A bankruptcy remote entity is a special-purpose vehicle (or special purpose entity) (“SPV”) that is formed to hold a defined group of assets and to protect them from being administered as property of a bankruptcy estate. See Paloian v. LaSalle Bank Nat’l Assn (In re Doctors Hospital of Hyde Park, Inc.), 507 B.R. 558, 701, 702 (N.D. Ill. 2013). Bankruptcy remote entities are intended to separate the credit quality of assets upon which financing is based from the credit and bankruptcy risks of the entities involved in the financing. See id. However, “bankruptcy remote “does not necessarily mean “bankruptcy proof.” Lenders should recognize the bankruptcy risks that cannot be eliminated, even if the borrower is bankruptcy remote entities.
Bankruptcy Remote Entities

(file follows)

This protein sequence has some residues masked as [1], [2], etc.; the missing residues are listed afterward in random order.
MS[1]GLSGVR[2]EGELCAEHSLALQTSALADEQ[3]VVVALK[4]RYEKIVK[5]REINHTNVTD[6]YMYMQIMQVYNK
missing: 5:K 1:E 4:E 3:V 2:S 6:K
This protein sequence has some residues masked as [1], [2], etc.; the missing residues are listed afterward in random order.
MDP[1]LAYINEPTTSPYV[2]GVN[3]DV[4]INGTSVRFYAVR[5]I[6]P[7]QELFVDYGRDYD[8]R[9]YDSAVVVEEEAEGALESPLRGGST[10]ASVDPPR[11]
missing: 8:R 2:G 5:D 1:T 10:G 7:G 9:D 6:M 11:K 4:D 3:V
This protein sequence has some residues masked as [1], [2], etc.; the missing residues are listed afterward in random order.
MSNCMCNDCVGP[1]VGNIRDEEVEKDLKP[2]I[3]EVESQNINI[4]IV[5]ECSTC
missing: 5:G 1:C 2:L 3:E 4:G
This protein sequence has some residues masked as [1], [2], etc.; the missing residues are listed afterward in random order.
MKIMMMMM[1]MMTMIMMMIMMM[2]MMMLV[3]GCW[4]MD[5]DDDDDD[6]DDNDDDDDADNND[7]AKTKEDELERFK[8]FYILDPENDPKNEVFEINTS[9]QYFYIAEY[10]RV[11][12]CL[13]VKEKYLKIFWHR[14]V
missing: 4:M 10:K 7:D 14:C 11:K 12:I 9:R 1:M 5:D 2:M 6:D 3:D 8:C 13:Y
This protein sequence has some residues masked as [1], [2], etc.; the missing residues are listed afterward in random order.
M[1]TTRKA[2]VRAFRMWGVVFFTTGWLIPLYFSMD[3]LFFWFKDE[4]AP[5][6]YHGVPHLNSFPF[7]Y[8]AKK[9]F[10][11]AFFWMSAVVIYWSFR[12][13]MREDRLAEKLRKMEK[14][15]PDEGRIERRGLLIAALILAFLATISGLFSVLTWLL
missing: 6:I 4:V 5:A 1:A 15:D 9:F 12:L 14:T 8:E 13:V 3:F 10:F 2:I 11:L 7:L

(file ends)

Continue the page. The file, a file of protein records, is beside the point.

To achieve bankruptcy remote status, the borrower must be legally separate from all affiliated entities. Id. Amongst other things, the borrower should have its own organizational documents, maintain all corporate formalities, maintain separate books and records, maintain separate accounts, prepare separate financial statements, avoid commingling of its assets with those of any other person, act solely in its own corporate name and through its own officers and agents, and conduct only arm-length transactions with affiliated entities. Id. The SPV should also be prohibited from incurring debt or other obligations, and limited in its purpose and the activities in which it may engage. The SPV’s sole asset is frequently the property securing a loan or debt obligation and its sole purpose should be to own and manage that property. The corporate documents may also attempt to create impediments to a bankruptcy filing. For example, they may impose limitations on the directors ability to authorize a bankruptcy filing. These restrictions reduce (but do not eliminate) the risk that the SPV will file for bankruptcy, be forced into bankruptcy, or otherwise be adversely affected by a bankruptcy of its affiliates. Continue Reading